Invasive Plant Spotlight: Sweet Autumn Clematis

If you’ve been noticing masses of showy white flowers rambling over vegetation along the roadsides, it might be Sweet Autumn Clematis (Clematis terniflora). Also known as Sweet Autumn Virginsbower, this non-native invasive species was originally introduced as an ornamental but has since escaped cultivation. It is reported to be invasive in at least 10 states, including South Carolina. You’ll often find it invading forest edges, rights-of-way, and the edges of disturbed areas.

Clematis terniflora blanketing roadside vegetation on Spring Street in Darlington, SC.

Clematis (terniflora) blanketing roadside vegetation on Spring Street in Darlington, SC.
Terasa M. Lott, Clemson Extension

It may be hard to resist, but you should not be tempted to add this plant to your landscape. It is a vigorous grower that will blanket other vegetation, reducing sunlight penetration. The many seeds produced are dispersed by the wind, meaning new plants can pop up all over the place, changing the composition of the local plant communities.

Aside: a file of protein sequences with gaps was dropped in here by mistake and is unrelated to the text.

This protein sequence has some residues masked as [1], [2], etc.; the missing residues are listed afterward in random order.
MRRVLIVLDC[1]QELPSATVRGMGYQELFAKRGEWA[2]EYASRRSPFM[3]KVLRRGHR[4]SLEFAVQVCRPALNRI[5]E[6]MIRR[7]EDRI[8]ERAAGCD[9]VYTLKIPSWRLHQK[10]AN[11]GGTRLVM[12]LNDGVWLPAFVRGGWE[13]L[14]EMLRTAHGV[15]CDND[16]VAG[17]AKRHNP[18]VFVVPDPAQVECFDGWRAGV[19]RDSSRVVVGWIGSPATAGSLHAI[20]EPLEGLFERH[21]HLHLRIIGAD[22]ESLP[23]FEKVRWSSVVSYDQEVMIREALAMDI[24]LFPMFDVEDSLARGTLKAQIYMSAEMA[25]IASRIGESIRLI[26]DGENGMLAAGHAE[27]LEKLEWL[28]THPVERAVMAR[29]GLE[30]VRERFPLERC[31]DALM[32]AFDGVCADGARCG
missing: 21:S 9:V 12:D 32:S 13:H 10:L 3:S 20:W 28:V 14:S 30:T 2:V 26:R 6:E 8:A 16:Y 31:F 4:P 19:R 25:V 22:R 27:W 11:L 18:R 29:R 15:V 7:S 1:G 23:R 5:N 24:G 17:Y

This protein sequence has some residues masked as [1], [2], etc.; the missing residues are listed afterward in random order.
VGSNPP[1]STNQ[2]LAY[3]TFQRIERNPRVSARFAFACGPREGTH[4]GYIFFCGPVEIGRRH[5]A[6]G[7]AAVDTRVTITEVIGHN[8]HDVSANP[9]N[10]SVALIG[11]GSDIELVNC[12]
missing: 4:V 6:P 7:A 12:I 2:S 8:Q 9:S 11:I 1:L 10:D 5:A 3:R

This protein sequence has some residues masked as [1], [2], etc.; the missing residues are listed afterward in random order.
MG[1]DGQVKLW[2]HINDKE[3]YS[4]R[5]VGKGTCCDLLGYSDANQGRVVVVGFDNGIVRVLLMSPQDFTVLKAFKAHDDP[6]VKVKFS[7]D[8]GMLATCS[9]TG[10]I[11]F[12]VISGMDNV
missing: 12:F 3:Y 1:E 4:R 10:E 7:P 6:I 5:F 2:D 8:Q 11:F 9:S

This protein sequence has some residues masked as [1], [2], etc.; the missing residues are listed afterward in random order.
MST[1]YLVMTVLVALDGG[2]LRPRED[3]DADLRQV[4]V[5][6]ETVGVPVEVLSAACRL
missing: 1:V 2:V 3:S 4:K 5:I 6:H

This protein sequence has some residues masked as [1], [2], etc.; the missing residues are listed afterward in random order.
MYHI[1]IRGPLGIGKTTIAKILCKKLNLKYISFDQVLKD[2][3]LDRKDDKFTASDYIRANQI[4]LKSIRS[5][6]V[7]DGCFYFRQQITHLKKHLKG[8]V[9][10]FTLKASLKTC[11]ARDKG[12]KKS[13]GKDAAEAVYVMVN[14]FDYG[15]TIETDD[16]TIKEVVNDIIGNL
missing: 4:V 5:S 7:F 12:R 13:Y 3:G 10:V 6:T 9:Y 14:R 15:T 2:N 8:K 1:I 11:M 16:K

If Sweet Autumn Clematis is already residing on your property and you’d like to remove it, please refer to the UF/IFAS Center for Aquatic and Invasive Plants.

The good news is there is a native species with nearly identical flowers. You can distinguish the two species using the margins (edges) of the leaflets. The leaflets of the non-native Clematis terniflora have smooth margins, while the leaflets of the native Clematis virginiana have toothed margins.

Smooth margins = Clematis terniflora (non-native invasive)

Smooth margins = Clematis (terniflora) (non-native invasive).
Terasa M. Lott, Clemson Extension

Toothed margins = Clematis virginiana (native)

Toothed margins = Clematis (virginiana) (native).
Wendy VanDyk Evans,

For more information on Clematis species suitable for South Carolina, see HGIC 1104, Clematis.

If this document didn’t answer your questions, please contact HGIC at or 1-888-656-9988.

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